The trips to the local box stores stopped. No more decisions; no more corrections; no more waiting and watching and negotiating. The CoachHouse was finished and this community of tradesmen was gone, and I was thankful. I was beginning to feel trapped; I was beginning to hate the place; I was tired. I was ready to go home. So I left the just completed “home away from home” and came home. To a roof leak; and a plumbing leak; and I began making phone calls to contractors.
“Blog and post pictures!” my family and friends have said. “All this waiting to see your new CoachHouse, and you haven’t blogged to post the finished pictures!” It reminded me of a story from my Dad.
Dad was a young man during the “Great Depression”, finding work where he could, including washing dishes at a restaurant in Houston (he later became a math teacher). He loved whipped cream—I don’t mean the plastic tubs of artificial whipping cream at the grocer—I mean REAL whipped cream.
So there he was, the new late-night dishwasher, and there it was, a mixing bowl almost full of restaurant “home-made” whipping cream. He looked at this discarded leftover from the day’s dollops on pies and puddings; an atypical extravagance of the depression era—whipping cream does not keep. After confirming it was to be thrown out and bowl washed, he sat down and ate the entire mixing bowl of whipping cream—based on REAL heavy cream. It was wonderful! He got sick, really sick, all night long. He said it was years before he could eat whipped cream.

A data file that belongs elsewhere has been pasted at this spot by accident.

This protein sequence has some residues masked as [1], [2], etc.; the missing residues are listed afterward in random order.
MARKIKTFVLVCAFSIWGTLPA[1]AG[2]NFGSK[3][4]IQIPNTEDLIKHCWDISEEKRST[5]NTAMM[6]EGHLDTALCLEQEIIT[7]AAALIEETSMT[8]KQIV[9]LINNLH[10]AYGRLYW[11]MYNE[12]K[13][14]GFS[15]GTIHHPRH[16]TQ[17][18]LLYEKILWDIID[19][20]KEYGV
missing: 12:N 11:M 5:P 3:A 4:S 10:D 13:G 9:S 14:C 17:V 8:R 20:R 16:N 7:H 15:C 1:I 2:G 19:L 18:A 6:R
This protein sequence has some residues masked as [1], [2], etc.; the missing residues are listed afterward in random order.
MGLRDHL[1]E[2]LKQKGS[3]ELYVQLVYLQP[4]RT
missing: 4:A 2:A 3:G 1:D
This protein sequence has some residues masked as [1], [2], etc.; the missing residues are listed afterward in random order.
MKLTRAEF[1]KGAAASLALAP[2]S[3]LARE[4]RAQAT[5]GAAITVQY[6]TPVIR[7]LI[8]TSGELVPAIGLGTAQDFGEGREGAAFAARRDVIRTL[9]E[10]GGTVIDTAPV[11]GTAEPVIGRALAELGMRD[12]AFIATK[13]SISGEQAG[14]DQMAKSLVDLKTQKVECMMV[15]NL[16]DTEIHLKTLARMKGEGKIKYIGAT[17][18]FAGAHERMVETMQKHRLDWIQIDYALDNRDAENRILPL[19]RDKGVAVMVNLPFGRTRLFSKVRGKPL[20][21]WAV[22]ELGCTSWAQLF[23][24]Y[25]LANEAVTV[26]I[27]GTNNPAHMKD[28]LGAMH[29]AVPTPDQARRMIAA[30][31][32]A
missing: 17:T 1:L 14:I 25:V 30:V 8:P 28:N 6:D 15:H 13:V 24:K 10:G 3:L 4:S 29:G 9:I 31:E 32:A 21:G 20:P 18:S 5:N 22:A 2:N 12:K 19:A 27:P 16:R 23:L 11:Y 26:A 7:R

The CoachHouse became my whipped cream. And only now, after a few weeks away, am I ready to say how WONDERFULLY it turned out, and how exciting it will be to have it as our next winter’s “home away from home”. Only these few weeks later am I ready to think about what a wonderful base “camp” it will be, complete with washer/dryer, tub and kitchenette for winter camping throughout central and west Texas.
Next winter I’ll enjoy sitting at my CoachHouse desk and blogging about winter birding and hiking and all things RGV. Next winter I’ll share more about the extraordinary neighbors, experts in full-time RVing, in birding, in photography, and in passionately pursuing their various interests in the great outdoors. A neighborhood of strong people with gentle souls, that in true western style, can be counted on to “be there” for each other (that is for five or six months out of the year).
For now, it feels good to be home. Roof repaired, plumbing leak fixed, washer running, and planning our next trip—summertime in the great northwest.
But I think you’ll like the CoachHouse pictures:
Thee 5'6" kitchen counter, sans fridge and microwave, now installed (note the access door behind fridge space--access to a "shorty" hot water heater).
The bathroom and washer/dryer closet to the right of the sink:
The "living room" space that awaits futon and his/hers laptop desks:
The view from the front gate, and biking trail to Bentsen State Park and the World Birding Center:
The entrance to Bentsen:
To new beginnings, near and far, and blogs about the days to come.